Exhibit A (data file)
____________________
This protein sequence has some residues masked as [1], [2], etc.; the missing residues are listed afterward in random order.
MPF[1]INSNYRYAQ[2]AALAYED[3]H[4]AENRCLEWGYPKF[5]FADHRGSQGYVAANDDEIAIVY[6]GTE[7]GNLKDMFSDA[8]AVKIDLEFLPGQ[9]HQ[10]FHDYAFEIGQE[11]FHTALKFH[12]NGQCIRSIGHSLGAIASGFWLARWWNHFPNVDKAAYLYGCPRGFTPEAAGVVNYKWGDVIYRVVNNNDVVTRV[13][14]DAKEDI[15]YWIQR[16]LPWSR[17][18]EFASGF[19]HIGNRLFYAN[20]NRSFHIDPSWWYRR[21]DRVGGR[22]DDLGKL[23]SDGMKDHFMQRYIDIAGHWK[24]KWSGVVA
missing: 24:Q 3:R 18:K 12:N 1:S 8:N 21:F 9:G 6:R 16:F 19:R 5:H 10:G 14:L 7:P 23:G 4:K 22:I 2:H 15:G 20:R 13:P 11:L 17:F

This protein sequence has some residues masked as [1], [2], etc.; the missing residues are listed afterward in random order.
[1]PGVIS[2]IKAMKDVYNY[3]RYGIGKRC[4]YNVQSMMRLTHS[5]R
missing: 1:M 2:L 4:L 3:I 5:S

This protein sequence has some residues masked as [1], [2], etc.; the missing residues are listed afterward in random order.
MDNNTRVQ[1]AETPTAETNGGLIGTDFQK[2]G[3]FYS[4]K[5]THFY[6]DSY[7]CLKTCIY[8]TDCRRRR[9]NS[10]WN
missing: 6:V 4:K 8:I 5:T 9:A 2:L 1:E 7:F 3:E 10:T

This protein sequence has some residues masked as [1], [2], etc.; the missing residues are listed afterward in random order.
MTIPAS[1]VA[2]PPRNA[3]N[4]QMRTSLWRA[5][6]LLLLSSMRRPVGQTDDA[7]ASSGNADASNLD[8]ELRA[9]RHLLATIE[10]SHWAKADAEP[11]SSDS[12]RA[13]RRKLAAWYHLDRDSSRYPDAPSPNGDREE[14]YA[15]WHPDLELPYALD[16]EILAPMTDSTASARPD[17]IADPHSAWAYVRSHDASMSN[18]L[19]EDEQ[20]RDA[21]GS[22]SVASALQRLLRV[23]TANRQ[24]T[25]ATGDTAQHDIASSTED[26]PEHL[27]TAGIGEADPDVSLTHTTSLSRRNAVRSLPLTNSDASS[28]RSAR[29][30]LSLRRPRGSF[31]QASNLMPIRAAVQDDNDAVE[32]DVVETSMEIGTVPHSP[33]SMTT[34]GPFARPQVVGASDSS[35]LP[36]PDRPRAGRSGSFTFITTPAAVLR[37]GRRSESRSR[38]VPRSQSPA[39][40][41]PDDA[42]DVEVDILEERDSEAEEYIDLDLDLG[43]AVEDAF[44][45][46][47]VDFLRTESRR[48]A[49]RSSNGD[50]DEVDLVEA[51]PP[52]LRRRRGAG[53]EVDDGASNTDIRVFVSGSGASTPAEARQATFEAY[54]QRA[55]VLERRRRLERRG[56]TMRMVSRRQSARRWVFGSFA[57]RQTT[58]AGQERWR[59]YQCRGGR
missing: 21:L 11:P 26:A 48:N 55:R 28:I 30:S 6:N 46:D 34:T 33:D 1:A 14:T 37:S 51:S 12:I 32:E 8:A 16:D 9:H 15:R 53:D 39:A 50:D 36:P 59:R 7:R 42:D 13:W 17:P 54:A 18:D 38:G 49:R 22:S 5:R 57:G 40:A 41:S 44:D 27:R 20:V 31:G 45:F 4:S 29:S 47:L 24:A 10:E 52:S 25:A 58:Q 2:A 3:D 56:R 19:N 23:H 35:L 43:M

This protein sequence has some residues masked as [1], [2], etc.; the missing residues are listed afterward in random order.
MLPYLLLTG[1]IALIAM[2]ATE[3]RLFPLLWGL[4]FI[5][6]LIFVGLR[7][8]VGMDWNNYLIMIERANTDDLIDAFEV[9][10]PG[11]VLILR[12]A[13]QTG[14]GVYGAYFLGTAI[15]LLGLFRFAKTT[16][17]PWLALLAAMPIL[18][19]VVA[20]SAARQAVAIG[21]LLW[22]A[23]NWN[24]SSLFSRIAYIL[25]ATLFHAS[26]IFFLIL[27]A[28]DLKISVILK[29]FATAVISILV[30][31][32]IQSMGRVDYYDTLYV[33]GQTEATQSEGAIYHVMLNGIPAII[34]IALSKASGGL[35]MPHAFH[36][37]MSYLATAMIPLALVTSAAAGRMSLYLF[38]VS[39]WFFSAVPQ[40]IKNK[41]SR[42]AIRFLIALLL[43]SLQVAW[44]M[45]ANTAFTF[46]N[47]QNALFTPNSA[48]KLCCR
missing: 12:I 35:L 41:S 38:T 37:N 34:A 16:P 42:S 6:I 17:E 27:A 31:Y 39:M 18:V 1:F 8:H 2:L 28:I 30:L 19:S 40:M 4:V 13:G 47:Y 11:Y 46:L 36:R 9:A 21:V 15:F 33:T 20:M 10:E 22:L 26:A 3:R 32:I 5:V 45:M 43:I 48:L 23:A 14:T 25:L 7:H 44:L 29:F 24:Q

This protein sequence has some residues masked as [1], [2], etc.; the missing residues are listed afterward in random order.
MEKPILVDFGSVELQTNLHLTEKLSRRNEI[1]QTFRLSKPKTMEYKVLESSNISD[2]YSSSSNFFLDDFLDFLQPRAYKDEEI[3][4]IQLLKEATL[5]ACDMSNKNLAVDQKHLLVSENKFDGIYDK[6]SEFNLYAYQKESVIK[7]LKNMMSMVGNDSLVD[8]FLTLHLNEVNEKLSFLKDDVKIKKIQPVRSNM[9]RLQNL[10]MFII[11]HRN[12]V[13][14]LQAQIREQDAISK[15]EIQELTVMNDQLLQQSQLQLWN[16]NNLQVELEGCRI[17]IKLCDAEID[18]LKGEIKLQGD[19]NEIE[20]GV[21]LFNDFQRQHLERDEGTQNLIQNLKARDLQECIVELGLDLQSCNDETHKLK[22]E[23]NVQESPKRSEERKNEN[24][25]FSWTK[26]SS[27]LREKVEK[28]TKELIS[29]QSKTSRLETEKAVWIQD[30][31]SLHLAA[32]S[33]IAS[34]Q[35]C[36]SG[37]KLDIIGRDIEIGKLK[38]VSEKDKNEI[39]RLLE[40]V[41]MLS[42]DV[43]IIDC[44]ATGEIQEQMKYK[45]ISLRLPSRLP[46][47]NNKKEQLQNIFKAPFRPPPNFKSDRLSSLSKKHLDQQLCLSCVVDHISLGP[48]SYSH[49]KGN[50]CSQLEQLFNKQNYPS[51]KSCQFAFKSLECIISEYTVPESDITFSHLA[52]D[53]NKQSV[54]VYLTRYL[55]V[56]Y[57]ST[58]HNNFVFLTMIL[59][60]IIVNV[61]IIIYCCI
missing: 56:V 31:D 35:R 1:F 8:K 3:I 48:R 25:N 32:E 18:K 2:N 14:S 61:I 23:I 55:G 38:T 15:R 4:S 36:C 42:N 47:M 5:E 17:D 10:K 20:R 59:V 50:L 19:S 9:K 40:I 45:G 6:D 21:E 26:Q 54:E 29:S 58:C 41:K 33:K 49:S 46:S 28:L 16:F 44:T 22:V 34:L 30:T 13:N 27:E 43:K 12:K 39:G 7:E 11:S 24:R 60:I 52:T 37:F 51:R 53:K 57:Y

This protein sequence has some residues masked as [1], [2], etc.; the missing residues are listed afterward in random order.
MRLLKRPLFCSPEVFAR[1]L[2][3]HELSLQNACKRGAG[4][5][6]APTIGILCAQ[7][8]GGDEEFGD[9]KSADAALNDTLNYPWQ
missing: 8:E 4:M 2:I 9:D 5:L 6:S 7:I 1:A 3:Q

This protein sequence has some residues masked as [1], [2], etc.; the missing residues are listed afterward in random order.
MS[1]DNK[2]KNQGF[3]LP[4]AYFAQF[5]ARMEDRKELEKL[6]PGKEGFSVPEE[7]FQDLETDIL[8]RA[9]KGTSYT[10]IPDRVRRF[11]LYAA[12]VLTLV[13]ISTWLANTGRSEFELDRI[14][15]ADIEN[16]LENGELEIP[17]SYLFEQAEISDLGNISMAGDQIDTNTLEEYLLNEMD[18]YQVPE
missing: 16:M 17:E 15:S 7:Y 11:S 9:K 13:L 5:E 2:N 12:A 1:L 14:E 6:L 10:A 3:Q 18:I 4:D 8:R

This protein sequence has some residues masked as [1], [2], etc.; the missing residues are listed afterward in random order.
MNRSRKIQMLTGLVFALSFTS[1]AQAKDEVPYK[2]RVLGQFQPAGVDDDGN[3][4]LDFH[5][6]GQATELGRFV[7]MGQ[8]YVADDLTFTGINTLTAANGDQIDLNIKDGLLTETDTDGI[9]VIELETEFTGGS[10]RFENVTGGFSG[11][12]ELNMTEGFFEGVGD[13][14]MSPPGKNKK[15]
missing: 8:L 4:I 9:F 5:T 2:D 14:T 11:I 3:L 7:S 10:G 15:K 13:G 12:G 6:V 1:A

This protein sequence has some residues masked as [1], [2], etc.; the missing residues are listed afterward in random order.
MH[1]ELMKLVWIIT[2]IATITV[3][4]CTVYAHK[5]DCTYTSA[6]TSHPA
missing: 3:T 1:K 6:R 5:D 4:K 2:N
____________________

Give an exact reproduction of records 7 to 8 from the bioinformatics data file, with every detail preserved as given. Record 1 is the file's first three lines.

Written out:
This protein sequence has some residues masked as [1], [2], etc.; the missing residues are listed afterward in random order.
MRLLKRPLFCSPEVFAR[1]L[2][3]HELSLQNACKRGAG[4][5][6]APTIGILCAQ[7][8]GGDEEFGD[9]KSADAALNDTLNYPWQ
missing: 8:E 4:M 2:I 9:D 5:L 6:S 7:I 1:A 3:Q

This protein sequence has some residues masked as [1], [2], etc.; the missing residues are listed afterward in random order.
MS[1]DNK[2]KNQGF[3]LP[4]AYFAQF[5]ARMEDRKELEKL[6]PGKEGFSVPEE[7]FQDLETDIL[8]RA[9]KGTSYT[10]IPDRVRRF[11]LYAA[12]VLTLV[13]ISTWLANTGRSEFELDRI[14][15]ADIEN[16]LENGELEIP[17]SYLFEQAEISDLGNISMAGDQIDTNTLEEYLLNEMD[18]YQVPE
missing: 16:M 17:E 15:S 7:Y 11:S 9:K 13:L 5:E 2:N 12:A 1:L 14:E 6:L 10:A 3:Q 18:I 4:D 8:R